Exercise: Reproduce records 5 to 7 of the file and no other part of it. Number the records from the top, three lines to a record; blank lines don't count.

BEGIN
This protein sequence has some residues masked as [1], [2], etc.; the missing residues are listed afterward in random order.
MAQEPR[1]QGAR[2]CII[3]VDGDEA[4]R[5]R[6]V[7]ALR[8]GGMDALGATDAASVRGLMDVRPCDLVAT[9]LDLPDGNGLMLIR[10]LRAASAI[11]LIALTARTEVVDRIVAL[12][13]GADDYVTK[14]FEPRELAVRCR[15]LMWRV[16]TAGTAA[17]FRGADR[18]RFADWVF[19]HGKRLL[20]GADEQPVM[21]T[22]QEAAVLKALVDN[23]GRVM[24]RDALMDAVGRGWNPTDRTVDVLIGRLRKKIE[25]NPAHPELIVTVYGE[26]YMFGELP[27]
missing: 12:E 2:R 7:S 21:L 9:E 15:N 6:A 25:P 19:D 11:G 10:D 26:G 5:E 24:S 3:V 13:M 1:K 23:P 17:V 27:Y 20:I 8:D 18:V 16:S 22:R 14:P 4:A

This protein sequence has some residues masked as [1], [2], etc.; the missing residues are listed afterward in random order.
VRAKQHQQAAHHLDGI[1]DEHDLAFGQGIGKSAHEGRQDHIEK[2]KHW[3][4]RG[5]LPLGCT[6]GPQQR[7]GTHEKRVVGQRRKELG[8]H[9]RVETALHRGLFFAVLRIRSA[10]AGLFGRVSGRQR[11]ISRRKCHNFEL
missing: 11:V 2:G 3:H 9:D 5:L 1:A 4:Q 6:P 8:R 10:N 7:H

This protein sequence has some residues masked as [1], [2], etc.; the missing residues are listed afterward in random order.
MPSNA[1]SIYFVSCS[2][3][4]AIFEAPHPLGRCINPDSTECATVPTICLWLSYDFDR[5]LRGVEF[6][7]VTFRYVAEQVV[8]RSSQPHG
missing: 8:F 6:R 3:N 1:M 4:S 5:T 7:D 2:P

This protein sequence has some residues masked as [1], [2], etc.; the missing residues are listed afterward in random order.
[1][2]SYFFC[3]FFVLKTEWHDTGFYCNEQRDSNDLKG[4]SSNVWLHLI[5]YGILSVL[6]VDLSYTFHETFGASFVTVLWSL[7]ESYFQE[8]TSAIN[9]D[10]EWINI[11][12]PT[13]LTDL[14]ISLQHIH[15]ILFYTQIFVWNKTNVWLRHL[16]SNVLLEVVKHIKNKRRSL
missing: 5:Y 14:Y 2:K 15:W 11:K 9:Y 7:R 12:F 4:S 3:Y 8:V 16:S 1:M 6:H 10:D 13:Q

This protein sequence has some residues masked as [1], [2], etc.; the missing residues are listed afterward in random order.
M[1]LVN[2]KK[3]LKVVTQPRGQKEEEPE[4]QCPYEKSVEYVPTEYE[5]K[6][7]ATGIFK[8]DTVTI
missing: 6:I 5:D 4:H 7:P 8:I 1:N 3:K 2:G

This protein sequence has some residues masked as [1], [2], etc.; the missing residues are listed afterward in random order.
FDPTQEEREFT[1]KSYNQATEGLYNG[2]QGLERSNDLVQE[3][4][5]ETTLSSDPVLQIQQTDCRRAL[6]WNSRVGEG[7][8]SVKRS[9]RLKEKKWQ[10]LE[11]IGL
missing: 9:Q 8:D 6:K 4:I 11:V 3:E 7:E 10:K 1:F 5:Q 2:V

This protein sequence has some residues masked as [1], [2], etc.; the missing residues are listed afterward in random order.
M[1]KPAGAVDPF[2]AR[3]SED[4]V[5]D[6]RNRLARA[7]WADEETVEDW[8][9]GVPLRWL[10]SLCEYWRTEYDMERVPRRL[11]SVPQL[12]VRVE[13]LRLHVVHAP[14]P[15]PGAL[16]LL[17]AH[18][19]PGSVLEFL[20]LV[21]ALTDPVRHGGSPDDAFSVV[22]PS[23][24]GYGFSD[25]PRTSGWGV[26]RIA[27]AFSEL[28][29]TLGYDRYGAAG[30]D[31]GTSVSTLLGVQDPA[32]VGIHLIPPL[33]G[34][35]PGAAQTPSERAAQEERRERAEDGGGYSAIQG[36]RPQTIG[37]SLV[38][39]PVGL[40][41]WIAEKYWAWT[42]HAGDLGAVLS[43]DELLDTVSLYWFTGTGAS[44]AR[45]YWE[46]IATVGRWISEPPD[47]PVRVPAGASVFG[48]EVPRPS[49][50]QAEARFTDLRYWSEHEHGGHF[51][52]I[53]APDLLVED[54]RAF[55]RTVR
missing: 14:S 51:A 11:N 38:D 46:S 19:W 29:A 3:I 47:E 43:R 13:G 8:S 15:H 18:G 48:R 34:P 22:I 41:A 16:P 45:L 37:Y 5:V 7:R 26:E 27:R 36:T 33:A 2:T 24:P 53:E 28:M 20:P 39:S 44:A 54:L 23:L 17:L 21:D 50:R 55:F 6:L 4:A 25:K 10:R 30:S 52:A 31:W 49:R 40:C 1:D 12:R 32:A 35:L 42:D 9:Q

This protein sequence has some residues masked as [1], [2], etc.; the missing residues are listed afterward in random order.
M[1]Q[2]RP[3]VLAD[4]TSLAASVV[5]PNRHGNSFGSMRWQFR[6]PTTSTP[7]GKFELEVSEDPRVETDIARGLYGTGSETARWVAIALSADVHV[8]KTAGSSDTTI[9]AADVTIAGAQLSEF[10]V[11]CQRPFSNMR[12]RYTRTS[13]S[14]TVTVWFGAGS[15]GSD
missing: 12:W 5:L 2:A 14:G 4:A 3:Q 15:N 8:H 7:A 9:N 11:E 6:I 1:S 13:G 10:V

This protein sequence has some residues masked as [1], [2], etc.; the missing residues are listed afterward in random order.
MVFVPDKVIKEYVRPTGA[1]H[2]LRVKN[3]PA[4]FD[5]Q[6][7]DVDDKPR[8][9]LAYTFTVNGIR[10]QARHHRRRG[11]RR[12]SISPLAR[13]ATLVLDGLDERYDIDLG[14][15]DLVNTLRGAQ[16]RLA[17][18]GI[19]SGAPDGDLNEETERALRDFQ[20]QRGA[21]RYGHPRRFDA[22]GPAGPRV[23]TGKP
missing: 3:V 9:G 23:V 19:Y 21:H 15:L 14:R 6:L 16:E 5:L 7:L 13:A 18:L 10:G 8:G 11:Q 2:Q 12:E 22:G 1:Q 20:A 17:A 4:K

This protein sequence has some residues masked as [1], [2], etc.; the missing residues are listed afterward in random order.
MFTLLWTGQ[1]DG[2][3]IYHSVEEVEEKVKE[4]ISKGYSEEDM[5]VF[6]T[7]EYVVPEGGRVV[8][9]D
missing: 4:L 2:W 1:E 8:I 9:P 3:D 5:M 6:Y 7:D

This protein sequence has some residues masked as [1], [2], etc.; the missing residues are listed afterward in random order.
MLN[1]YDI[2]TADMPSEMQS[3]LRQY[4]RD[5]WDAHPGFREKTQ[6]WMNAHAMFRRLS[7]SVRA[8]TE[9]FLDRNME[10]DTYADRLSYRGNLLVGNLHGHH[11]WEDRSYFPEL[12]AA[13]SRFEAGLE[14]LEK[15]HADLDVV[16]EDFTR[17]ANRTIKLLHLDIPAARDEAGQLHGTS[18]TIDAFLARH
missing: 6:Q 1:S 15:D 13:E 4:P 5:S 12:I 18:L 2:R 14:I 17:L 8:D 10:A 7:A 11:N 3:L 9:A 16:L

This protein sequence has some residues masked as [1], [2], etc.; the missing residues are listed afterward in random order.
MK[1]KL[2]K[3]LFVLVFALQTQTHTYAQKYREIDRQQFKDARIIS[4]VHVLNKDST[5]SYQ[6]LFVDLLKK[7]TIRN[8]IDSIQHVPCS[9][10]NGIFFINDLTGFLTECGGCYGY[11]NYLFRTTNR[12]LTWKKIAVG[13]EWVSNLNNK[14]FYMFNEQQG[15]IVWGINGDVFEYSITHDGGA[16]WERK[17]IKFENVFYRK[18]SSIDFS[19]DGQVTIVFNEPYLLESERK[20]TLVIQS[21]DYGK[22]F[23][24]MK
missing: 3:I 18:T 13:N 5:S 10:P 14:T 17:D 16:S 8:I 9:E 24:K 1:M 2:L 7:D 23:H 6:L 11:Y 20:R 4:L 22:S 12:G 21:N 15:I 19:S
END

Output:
This protein sequence has some residues masked as [1], [2], etc.; the missing residues are listed afterward in random order.
M[1]LVN[2]KK[3]LKVVTQPRGQKEEEPE[4]QCPYEKSVEYVPTEYE[5]K[6][7]ATGIFK[8]DTVTI
missing: 6:I 5:D 4:H 7:P 8:I 1:N 3:K 2:G

This protein sequence has some residues masked as [1], [2], etc.; the missing residues are listed afterward in random order.
FDPTQEEREFT[1]KSYNQATEGLYNG[2]QGLERSNDLVQE[3][4][5]ETTLSSDPVLQIQQTDCRRAL[6]WNSRVGEG[7][8]SVKRS[9]RLKEKKWQ[10]LE[11]IGL
missing: 9:Q 8:D 6:K 4:I 11:V 3:E 7:E 10:K 1:F 5:Q 2:V

This protein sequence has some residues masked as [1], [2], etc.; the missing residues are listed afterward in random order.
M[1]KPAGAVDPF[2]AR[3]SED[4]V[5]D[6]RNRLARA[7]WADEETVEDW[8][9]GVPLRWL[10]SLCEYWRTEYDMERVPRRL[11]SVPQL[12]VRVE[13]LRLHVVHAP[14]P[15]PGAL[16]LL[17]AH[18][19]PGSVLEFL[20]LV[21]ALTDPVRHGGSPDDAFSVV[22]PS[23][24]GYGFSD[25]PRTSGWGV[26]RIA[27]AFSEL[28][29]TLGYDRYGAAG[30]D[31]GTSVSTLLGVQDPA[32]VGIHLIPPL[33]G[34][35]PGAAQTPSERAAQEERRERAEDGGGYSAIQG[36]RPQTIG[37]SLV[38][39]PVGL[40][41]WIAEKYWAWT[42]HAGDLGAVLS[43]DELLDTVSLYWFTGTGAS[44]AR[45]YWE[46]IATVGRWISEPPD[47]PVRVPAGASVFG[48]EVPRPS[49][50]QAEARFTDLRYWSEHEHGGHF[51][52]I[53]APDLLVED[54]RAF[55]RTVR
missing: 14:S 51:A 11:N 38:D 46:S 19:W 29:A 3:I 47:E 43:R 13:G 8:S 15:H 18:G 48:R 34:P 22:I 41:A 16:P 45:L 37:Y 5:V 7:R 26:E 27:R 36:T 33:A 2:T 24:P 53:E 28:M 20:P 39:S 44:A 54:L 23:L 17:L 21:D 50:R 55:F 6:L 4:A 25:K 10:R 30:S 52:A 31:W 49:R 40:C 1:D 12:R 32:A 35:L 42:D 9:Q